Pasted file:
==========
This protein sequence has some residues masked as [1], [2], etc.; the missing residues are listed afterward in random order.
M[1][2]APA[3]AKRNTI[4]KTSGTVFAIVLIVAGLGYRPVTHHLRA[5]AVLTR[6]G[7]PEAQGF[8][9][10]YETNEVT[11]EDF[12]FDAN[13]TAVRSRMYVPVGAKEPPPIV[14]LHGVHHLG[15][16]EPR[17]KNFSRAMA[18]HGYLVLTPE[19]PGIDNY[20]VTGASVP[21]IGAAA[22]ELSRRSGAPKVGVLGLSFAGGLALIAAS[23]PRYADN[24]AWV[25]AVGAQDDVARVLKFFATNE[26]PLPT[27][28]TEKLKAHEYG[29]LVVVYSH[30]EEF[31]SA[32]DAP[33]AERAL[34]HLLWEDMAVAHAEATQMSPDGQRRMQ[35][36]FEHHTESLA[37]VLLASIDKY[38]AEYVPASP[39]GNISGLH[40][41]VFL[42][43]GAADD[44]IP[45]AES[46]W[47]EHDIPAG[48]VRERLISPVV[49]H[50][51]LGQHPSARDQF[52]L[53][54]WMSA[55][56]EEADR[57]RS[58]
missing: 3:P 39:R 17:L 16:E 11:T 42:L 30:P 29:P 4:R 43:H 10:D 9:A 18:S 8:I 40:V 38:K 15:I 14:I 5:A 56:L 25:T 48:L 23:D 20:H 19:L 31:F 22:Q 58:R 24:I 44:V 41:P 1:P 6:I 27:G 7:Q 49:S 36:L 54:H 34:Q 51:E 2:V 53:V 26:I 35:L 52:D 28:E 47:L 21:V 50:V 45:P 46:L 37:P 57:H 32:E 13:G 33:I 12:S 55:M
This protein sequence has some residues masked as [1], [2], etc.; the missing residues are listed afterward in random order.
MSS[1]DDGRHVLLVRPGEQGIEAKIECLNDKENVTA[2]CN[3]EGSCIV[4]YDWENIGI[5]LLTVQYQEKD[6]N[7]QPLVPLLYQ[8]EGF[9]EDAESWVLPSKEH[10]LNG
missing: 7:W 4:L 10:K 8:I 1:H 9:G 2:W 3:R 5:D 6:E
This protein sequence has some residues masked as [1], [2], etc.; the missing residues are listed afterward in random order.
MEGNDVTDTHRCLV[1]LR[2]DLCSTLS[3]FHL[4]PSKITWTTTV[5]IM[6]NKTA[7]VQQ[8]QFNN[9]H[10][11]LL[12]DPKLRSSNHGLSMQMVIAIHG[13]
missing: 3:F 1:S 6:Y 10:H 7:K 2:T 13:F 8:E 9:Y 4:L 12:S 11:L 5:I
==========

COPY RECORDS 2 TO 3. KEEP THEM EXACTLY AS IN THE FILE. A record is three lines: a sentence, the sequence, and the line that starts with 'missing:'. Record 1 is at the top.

This protein sequence has some residues masked as [1], [2], etc.; the missing residues are listed afterward in random order.
MSS[1]DDGRHVLLVRPGEQGIEAKIECLNDKENVTA[2]CN[3]EGSCIV[4]YDWENIGI[5]LLTVQYQEKD[6]N[7]QPLVPLLYQ[8]EGF[9]EDAESWVLPSKEH[10]LNG
missing: 7:W 4:L 10:K 8:I 1:H 9:G 2:W 3:R 5:D 6:E
This protein sequence has some residues masked as [1], [2], etc.; the missing residues are listed afterward in random order.
MEGNDVTDTHRCLV[1]LR[2]DLCSTLS[3]FHL[4]PSKITWTTTV[5]IM[6]NKTA[7]VQQ[8]QFNN[9]H[10][11]LL[12]DPKLRSSNHGLSMQMVIAIHG[13]
missing: 3:F 1:S 6:Y 10:H 7:K 2:T 13:F 8:E 9:Y 4:L 12:S 11:L 5:I